Social media has worked itself into nearly every facet of our lives; our relationships (personal and professional), political stances, entertainment choices, and product choices are distributed through social media for the world to see.
Relative to other dissemination of “news,” social media is a breed of its own. Still in its youth, ethical guidelines remain vague.
One of the main questions rising from this social media conundrum is the level of accountability a person has for what he or she posts. This point has been raised after a University of Kansas professor was placed on indefinite administrative leave for a tweet he wrote about the Navy Yard shootings.
According to the Washington Post report, associate professor David Guth tweeted “blood is on the hands of the #NRA. Next time, let it be YOUR sons and daughters.”
The question here is whether can and should Guth be removed from his position because of a single post on Twitter.
The First Amendment of the Constitution states, “Congress shall make no law respecting an establishment of religion, or prohibiting the free exercise thereof; or abridging the freedom of speech, or of the press; or the right of the people peaceably to assemble, and to petition the Government for a redress of grievances.”
Obviously, there are limitations to this amendment and the right to free speech. For example, commercial speech, school speech, and obscenity can all be regulated or limited, as well as defamation.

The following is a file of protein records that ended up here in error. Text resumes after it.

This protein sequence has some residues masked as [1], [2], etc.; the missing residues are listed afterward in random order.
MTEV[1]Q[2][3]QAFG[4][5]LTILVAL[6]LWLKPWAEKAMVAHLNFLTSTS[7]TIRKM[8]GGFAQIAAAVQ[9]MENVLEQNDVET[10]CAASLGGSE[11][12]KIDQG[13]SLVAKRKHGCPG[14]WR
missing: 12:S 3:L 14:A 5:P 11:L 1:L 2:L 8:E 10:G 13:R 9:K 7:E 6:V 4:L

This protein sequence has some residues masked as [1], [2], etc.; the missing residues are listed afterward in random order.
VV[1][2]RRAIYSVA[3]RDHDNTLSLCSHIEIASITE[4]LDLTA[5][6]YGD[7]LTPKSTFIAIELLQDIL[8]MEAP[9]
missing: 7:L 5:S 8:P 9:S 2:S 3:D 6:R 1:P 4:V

So, does the University of Kansas have a legal right to place Guth on leave for his tweet? Does the establishment have the right to fire him?
Or, does the First Amendment protect social media? Does a tweet, a post, or even an Instagram constitute “speech”? Political speech such as flag burning, for example, is protected.
As social media further weaves itself into the fabric of our society (which it most certainly will), these questions will continue to be addressed.
As an attorney in Huntsville, Alabama, I want to know where you stand on this issue. Is social media “speech”? Should people be held accountable for their posts on Twitter, Facebook, etc.? Should you be able to lose your job because of what you tweet from your personal Twitter account?
Contact Martinson & Beason, P.C. to discuss the future of social media and the law, as well as the implications your own posts may have on your career.